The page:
Posts Tagged Tokyo

Jan
26

Frustrations in Japan Part 2 – Public Transportation

Posted by on Thursday, 26 January, 2006

Overcrowded train in Tokyo

Part two in my series about how to prepare (and in some cases, avoid) frustrating things in Japan is about public transportation – mainly trains and subways.

First things first: trains & subways (hereafter referred to simply as ‘trains’) in Japan are crowded, I mean really really crowded. This has to do with the fact that most people commute to work/school by train, and not by car. 2.5 million passengers travel on the JR lines in the Tokyo area every day! Add the private railways and subway lines too, and you get a sense of how much people are travelling around everyday!

So, rush hour here in Tokyo for instance (approximately 8 AM – 9 AM) is sort of “survival of the fittest”! Cars are filled over specified capacity, often to 150-220% during morning rush hour, depending on which line you take. Here is an illustraion of what the train congestion levels look like in practice. (The comments below the illustrations are in Japanese, but check out Mari’s translation.) I found some good information about which lines are the most/least crowded in the Tokyo Metropolitan area so I want to present those statistics to you. I put them at the bottom of this post as a sort of Appendix. (If you entered through the main page, you have to click “Read the rest of this entry” further down.)

This is how your train ride should be!

OK, so if you look at the statistics you can see which lines to avoid like the plague in the mornings. Unfortunately, the chances that you actually live along one of those train lines is pretty high – hence the high congestion rate! Here are then some small tips on how to make your train travelling a little bit more enjoyable:

* Avoid rush hour altogether! If you have the luxury of controlling exactly when to travel, you’d better try to go either before 8 AM, or close to, or after 9 AM – because the trains are much emptier then.

* Seek out alternate routes! Investigate the areas around your house and your place of work; are there alternate routes to take which will not slow you down too much? Sometimes it’s worth taking somewhat of a detour to work, if it takes you through less crowded train lines etc, and you only lose around 5 minutes travel time.

* Get on at the first station of the train line. Yes, this is a no-brainer but it can be hard to do anything about it, unless you want to move! If you get on at the first stop, you of course have high chances of getting a seat, which will definately make your travel experience more relaxed. If you live one stop from the final station, if you have time to spare, consider taking the train in the opposite direction back to the end station, and then remain onboard when it returns in the other direction.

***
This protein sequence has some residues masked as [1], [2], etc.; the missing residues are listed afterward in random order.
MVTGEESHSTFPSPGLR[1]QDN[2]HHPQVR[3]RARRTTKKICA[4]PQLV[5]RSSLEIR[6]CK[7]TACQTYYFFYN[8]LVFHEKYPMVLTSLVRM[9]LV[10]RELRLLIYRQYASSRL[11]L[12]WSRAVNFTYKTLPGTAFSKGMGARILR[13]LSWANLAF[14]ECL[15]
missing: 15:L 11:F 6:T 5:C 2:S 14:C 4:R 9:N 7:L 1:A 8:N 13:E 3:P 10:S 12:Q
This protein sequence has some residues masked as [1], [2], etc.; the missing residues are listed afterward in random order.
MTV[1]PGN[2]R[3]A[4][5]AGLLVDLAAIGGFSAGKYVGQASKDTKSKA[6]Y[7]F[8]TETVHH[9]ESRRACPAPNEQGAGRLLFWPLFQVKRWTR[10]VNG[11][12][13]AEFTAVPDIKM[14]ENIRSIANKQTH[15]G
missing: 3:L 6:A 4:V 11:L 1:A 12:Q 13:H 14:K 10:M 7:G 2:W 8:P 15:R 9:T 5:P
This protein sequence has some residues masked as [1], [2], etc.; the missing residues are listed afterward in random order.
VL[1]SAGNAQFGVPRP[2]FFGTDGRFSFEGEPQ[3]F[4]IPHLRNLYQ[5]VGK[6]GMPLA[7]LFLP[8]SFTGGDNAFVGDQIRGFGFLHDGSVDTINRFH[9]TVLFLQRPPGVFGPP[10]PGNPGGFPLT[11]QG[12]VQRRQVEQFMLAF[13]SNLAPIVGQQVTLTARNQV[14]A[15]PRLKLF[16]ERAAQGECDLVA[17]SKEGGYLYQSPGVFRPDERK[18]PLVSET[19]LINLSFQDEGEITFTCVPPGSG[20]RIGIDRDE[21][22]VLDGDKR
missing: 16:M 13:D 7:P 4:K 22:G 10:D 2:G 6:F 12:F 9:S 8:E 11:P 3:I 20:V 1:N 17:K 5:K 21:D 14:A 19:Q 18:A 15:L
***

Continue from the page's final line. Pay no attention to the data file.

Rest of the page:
* Know your destination and other popular destinations. You can time your travel better if you know exactly when the stations along your way peaks in passengers – then you can adjust your departure according to that. Further, knowing where the exits are from the platform at your destination (and crowded stations along the way) is good because if you can stay away from the train cars which stops closest to the stairs, chances are that the train car will be less crowded. Most people like to get on the cars that are closest to the stairs so they quickly can get out.

* If a train is delayed in rush hour, skip it! Chances are very high that the next train is NOT delayed and will arrive as quickly as one minute later (at least JR lines). Again, most people will try to get on the first train that arrives, so the delayed train will be loaded but the train coming after will be less crowded.

* Rush hour in the evenings is not as bad, because there is no fixed time where most people leave work. However, one time to avoid is around 8 o’clock on Friday evenings. It seems this is a very popular time to go home, so try to plan around it.

Read the rest of this entry »

Jan
19

Frustrations in Japan Part 1 – Immigration Office

Posted by on Thursday, 19 January, 2006

Frustrated!?

Coming to Japan for the first time can be a very strange and frustrating experience in many cases. Further, if you start living here you will find more things that definately will surprise and upset you. That is why I intend to present to you a series of posts describing things that probably will frustrate you upon coming here, or starting to living here long term for the first time. For some of the things I can offer workarounds and tips on how to ease through without frustration, but in many cases you just have to accept the circumstances and have patience! (The inspiration for writing this post came from a thread over at the Outpost Nine forums regarding Japanese vs. American customer service.)

The Immigration Office

Don't give up!